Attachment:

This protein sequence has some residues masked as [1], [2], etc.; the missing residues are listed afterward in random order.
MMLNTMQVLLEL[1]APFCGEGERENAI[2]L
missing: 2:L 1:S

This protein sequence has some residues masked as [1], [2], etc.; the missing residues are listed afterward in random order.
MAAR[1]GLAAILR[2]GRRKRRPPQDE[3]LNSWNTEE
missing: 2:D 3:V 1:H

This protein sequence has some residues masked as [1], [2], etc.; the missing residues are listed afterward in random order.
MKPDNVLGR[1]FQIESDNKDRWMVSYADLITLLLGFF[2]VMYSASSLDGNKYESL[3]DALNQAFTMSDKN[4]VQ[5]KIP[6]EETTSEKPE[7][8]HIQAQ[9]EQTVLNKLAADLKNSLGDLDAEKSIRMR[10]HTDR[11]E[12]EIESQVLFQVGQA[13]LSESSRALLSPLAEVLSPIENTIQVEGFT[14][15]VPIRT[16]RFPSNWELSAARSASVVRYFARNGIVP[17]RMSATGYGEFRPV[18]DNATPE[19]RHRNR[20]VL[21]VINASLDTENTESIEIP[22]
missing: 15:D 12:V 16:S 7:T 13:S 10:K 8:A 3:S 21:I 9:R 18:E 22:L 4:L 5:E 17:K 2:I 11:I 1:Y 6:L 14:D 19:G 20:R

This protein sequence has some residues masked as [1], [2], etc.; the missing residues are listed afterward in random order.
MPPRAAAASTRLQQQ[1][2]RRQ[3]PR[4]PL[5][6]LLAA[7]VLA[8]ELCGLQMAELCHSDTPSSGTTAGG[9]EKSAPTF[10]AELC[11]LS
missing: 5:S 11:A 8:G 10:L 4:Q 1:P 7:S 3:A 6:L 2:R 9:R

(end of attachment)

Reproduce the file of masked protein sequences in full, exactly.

This protein sequence has some residues masked as [1], [2], etc.; the missing residues are listed afterward in random order.
MMLNTMQVLLEL[1]APFCGEGERENAI[2]L
missing: 2:L 1:S

This protein sequence has some residues masked as [1], [2], etc.; the missing residues are listed afterward in random order.
MAAR[1]GLAAILR[2]GRRKRRPPQDE[3]LNSWNTEE
missing: 2:D 3:V 1:H

This protein sequence has some residues masked as [1], [2], etc.; the missing residues are listed afterward in random order.
MKPDNVLGR[1]FQIESDNKDRWMVSYADLITLLLGFF[2]VMYSASSLDGNKYESL[3]DALNQAFTMSDKN[4]VQ[5]KIP[6]EETTSEKPE[7][8]HIQAQ[9]EQTVLNKLAADLKNSLGDLDAEKSIRMR[10]HTDR[11]E[12]EIESQVLFQVGQA[13]LSESSRALLSPLAEVLSPIENTIQVEGFT[14][15]VPIRT[16]RFPSNWELSAARSASVVRYFARNGIVP[17]RMSATGYGEFRPV[18]DNATPE[19]RHRNR[20]VL[21]VINASLDTENTESIEIP[22]
missing: 15:D 12:V 16:S 7:T 13:S 10:K 8:A 3:S 21:I 9:R 18:E 22:L 4:L 5:E 17:K 2:I 11:I 1:Y 6:L 14:D 19:G 20:R

This protein sequence has some residues masked as [1], [2], etc.; the missing residues are listed afterward in random order.
MPPRAAAASTRLQQQ[1][2]RRQ[3]PR[4]PL[5][6]LLAA[7]VLA[8]ELCGLQMAELCHSDTPSSGTTAGG[9]EKSAPTF[10]AELC[11]LS
missing: 5:S 11:A 8:G 10:L 4:Q 1:P 7:S 3:A 6:L 2:R 9:R